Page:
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  1. #1
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    Dec 2007
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    Default ESA Engineers Hack Their Own Satellite

    The Samba, one in four satellites that the European Space Agency (ESA) sent up in 2000, was thought to be a lost cause when the five power switches in one of its main instruments locked close. ESA controllers in Darmstadt, Germany knew that this was an unrecoverable condition, which was made worse by the knowledge that the loss of this satellite could invalidate the data sent in by the other three.

    Power switches on Samba's Wave Experiment Consortium (WEC) instrument cluster locked in March. ESA engineers and ground controllers feared that the cause behind the lock was a paralysing short circuit. Working with dormant software, and knowing that systems can be made to do things they aren't supposed to, engineers hacked into their own satellite.

    “The solution was based on a 'dirty hack,'” said Jürgen Vlopp, Cluster Operations Manager of ESA, referring to anything that isn't considered standard operating procedure. “but we had no other option.”

    Their dirty hack brought the Samba back to life, restarting its WEC, letting the ESA continue their study.

    ESA Head of Mission Operations Manfred Warhaut said: “When everything goes as planned, flying a mission can be routine, but when unexpected trouble occurs, and there's nothing in the manuals, you really want to have an experience and talented team on hand to solve the problem.”

    Samba and the other satellites in its quartet were sent up to carry out specialist analysis of solar winds, study and research of which is ongoing.

  2. #2
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    Feb 2005
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    Talking 'dirty hack' – jargon referring to any non-standard procedure

    'Dirty hack' restores Cluster mission from near loss
    30 June 2011

    Image above: Cluster satellites study the effects of solar wind

    Using ingenuity and an unorthodox 'dirty hack', ESA has recovered the four-satellite Cluster mission from near loss. The drama began in March, when a crucial science package stopped responding to commands – one of a mission controller's worst fears.

    Since a pair of spectacular dual launches in 2000, the four Cluster satellites have been orbiting Earth in tightly controlled formation. Each of the 550 kg satellites carries an identical payload to investigate Earth's space environment and its interaction with the solar wind – the stream of charged particles pouring out from the Sun.

    Among each satellite's 11 instruments, five comprise the Wave Experiment Consortium (WEC), which makes important measurements of electrical and magnetic fields. All four sensors must work together to make carefully orchestrated observations – the loss of any one could seriously affect the unique 'four-satellite science' delivered by the mission.

    On 5 March, the WEC package on Cluster's number 3 satellite, Samba, failed to switch on. Ground controllers at ESA's European Space Operations Centre, in Darmstadt, Germany, immediately triggered a series of standard recovery procedures, none of which succeeded.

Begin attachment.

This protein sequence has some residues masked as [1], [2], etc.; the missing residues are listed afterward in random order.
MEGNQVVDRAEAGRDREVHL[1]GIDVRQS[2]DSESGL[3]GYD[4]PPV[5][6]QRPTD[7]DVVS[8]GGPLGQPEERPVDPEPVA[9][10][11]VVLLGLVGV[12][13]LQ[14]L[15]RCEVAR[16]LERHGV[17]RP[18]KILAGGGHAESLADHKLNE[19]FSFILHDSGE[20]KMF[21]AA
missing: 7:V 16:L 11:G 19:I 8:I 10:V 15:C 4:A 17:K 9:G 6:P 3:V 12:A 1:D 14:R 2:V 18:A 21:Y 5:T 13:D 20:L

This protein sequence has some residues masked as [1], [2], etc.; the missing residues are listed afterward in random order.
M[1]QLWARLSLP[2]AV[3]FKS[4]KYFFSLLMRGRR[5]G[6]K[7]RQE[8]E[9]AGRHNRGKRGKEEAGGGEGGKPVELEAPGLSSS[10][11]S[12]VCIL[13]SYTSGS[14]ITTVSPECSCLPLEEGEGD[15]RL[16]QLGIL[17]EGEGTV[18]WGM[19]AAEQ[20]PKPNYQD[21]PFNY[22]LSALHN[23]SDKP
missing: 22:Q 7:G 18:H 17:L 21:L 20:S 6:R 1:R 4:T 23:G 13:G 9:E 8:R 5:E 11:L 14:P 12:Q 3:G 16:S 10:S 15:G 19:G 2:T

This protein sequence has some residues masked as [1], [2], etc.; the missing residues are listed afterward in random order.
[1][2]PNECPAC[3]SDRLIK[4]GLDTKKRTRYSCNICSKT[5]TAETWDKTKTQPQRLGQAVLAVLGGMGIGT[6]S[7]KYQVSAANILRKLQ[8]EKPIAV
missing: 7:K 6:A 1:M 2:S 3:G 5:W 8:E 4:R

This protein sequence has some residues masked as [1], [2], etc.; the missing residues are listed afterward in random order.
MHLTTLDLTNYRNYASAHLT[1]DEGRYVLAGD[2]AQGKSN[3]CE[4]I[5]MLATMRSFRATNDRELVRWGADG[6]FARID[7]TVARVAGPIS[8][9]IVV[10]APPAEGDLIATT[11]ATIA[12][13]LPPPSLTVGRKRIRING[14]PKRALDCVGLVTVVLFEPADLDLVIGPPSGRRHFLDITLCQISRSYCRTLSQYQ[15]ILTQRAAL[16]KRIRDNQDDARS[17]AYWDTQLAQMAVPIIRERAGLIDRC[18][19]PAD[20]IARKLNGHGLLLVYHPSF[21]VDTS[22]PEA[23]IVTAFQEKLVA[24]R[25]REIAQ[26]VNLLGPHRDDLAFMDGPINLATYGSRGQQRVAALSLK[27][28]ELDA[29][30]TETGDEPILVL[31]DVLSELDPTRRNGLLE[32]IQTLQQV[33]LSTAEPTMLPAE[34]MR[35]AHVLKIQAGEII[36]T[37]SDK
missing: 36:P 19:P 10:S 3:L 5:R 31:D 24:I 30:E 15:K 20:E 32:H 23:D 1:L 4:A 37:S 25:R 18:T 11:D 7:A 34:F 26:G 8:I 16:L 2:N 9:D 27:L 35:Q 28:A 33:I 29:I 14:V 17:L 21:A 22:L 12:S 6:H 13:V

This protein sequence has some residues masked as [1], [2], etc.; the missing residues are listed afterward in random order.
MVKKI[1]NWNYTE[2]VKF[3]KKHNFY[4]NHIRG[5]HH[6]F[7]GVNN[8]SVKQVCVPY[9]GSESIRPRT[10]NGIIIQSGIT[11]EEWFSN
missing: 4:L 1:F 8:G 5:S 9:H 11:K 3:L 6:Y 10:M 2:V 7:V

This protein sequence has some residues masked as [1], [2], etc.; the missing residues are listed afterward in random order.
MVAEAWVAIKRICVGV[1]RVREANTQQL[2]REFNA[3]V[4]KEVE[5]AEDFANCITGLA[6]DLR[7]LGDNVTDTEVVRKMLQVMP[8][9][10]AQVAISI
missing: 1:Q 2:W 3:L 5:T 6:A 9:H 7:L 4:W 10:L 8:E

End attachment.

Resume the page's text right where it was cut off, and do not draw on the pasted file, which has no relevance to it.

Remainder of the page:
Even worse, no status information could be coaxed out of the instruments.

    Dangerous scenario for orbiting satellite

    Image above: Engineers working in Cluster control room

    "With no status data and no response from the instrument, we suspected either that the device's five power switches were locked closed or a failure caused by an electrical short circuit, one of the most dangerous faults on any satellite," said ESA's Jürgen Volpp, Cluster operations manager.

    Over the next several weeks, working closely with the satellites' builder, the WEC scientists and manufacturer, and other ESA teams, the Cluster control team diagnosed the problem, eventually making use of some onboard software that had been dormant since just after launch over 10 years ago.

    The result ruled out a short circuit and pointed an accusing finger at the five power switches being locked in the 'closed' position.

    Tests in 1995 had simulated what might happen if three of the five switches locked close, but no one ever considered how to recover from all five being locked – such a situation had not been deemed possible.

    Armed with this information and a great deal of ingenuity, the team painstakingly designed a recovery procedure and tested it on one of Samba's functioning sister satellites.

    Image above: Five instruments in the WEC package on each Cluster satellite

    Solution based on a 'dirty hack'

    "The solution was based on a 'dirty hack' – jargon referring to any non-standard procedure – but we really had no other option," said Jürgen.

    Finally, on 1 June, in a very tense mission control room, a series of commands was radioed up. To immense relief, these flipped the power switches to 'on' and the recalcitrant WEC came back to life.

    Cluster has since returned to normal operation and measures are being taken to prevent this failure from happening again.

    "When everything goes as planned, flying a mission can be routine," said ESA's Manfred Warhaut, Head of Mission Operations. "But when unexpected trouble occurs, and there's nothing in the manuals, you really want to have an experienced and talented team on hand to solve the problem."

    “When unexpected trouble occurs, you really want to have an experienced and talented team on hand to solve the problem.”

    (Source: ESA )



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